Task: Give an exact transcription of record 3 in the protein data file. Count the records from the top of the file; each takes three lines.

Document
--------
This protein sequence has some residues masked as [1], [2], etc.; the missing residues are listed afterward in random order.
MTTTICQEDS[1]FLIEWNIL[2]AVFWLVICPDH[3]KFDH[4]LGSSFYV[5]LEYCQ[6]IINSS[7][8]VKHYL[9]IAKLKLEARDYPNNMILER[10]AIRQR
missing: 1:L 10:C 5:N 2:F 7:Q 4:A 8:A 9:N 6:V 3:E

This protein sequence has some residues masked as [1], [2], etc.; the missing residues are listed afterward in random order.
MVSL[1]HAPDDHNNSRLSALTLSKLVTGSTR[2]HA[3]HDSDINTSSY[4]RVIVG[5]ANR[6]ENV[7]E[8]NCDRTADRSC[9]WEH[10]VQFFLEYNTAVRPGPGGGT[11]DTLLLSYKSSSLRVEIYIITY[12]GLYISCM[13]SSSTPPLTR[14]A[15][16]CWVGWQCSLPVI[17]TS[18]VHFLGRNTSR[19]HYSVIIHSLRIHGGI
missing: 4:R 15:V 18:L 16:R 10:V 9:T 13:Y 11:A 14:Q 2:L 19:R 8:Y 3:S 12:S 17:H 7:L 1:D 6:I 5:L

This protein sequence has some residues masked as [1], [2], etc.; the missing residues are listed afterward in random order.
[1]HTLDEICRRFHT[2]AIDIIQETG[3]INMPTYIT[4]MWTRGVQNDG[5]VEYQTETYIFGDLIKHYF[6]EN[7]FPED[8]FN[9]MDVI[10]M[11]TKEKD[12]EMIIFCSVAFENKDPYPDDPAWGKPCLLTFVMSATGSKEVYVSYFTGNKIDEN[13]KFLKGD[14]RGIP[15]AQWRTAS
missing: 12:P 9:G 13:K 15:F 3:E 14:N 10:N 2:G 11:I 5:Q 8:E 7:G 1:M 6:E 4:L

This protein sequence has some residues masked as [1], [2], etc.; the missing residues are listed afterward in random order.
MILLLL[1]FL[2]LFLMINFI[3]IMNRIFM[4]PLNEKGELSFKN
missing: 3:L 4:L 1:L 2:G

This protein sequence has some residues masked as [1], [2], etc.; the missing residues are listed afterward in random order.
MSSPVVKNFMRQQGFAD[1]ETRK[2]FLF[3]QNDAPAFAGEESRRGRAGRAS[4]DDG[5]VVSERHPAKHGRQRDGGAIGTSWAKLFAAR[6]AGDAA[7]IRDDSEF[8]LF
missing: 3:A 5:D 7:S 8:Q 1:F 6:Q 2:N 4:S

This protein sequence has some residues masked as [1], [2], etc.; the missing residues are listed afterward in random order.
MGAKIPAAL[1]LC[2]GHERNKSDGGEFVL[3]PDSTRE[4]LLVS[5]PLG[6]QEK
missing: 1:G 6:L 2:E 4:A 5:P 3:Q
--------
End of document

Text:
This protein sequence has some residues masked as [1], [2], etc.; the missing residues are listed afterward in random order.
[1]HTLDEICRRFHT[2]AIDIIQETG[3]INMPTYIT[4]MWTRGVQNDG[5]VEYQTETYIFGDLIKHYF[6]EN[7]FPED[8]FN[9]MDVI[10]M[11]TKEKD[12]EMIIFCSVAFENKDPYPDDPAWGKPCLLTFVMSATGSKEVYVSYFTGNKIDEN[13]KFLKGD[14]RGIP[15]AQWRTAS
missing: 12:P 9:G 13:K 15:F 3:E 14:N 10:N 2:G 11:I 5:Q 8:E 7:G 1:M 6:E 4:L